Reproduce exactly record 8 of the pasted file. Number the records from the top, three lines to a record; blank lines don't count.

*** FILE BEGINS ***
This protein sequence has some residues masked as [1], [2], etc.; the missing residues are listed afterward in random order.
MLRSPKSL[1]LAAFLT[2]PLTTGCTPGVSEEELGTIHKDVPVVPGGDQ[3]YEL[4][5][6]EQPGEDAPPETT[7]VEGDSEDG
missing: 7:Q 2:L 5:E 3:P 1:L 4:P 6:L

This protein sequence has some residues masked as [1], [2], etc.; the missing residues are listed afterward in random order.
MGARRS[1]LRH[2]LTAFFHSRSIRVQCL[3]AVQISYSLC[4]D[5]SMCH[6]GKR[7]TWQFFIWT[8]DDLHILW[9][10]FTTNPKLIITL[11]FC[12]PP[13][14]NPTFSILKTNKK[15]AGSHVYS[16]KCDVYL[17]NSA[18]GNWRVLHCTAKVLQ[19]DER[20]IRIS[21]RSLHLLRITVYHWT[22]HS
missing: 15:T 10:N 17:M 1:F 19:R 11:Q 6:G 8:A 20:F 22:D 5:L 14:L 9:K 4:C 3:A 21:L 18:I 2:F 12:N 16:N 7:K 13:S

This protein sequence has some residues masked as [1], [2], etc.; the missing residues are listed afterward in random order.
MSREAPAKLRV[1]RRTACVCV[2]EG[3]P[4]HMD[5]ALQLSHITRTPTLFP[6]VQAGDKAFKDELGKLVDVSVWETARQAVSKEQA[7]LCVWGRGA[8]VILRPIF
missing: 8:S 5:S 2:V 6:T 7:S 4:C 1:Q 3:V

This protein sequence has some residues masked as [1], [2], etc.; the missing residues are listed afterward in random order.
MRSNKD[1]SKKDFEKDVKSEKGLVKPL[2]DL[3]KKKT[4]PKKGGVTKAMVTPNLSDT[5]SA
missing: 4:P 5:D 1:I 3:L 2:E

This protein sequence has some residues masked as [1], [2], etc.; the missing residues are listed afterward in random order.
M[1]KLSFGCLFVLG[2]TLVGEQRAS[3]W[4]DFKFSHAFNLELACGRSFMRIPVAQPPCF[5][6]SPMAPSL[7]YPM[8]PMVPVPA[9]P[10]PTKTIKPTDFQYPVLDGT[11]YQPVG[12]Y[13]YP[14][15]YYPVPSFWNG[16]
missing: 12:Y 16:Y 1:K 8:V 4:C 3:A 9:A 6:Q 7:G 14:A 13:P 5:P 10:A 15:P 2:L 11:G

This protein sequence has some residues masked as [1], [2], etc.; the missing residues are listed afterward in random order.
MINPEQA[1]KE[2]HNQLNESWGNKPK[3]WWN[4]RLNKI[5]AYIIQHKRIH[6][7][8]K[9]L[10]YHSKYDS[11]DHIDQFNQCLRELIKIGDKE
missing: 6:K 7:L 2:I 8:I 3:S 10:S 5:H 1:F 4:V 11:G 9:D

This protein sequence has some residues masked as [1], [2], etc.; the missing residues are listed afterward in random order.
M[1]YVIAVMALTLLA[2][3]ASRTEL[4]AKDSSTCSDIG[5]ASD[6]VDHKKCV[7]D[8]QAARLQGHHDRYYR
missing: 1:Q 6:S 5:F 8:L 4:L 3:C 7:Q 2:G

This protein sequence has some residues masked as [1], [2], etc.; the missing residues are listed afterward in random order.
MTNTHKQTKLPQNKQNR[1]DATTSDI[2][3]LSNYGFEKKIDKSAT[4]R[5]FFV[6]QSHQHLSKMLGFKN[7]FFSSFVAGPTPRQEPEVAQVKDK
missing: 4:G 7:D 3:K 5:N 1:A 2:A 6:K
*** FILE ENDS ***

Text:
This protein sequence has some residues masked as [1], [2], etc.; the missing residues are listed afterward in random order.
MTNTHKQTKLPQNKQNR[1]DATTSDI[2][3]LSNYGFEKKIDKSAT[4]R[5]FFV[6]QSHQHLSKMLGFKN[7]FFSSFVAGPTPRQEPEVAQVKDK
missing: 4:G 7:D 3:K 5:N 1:A 2:A 6:K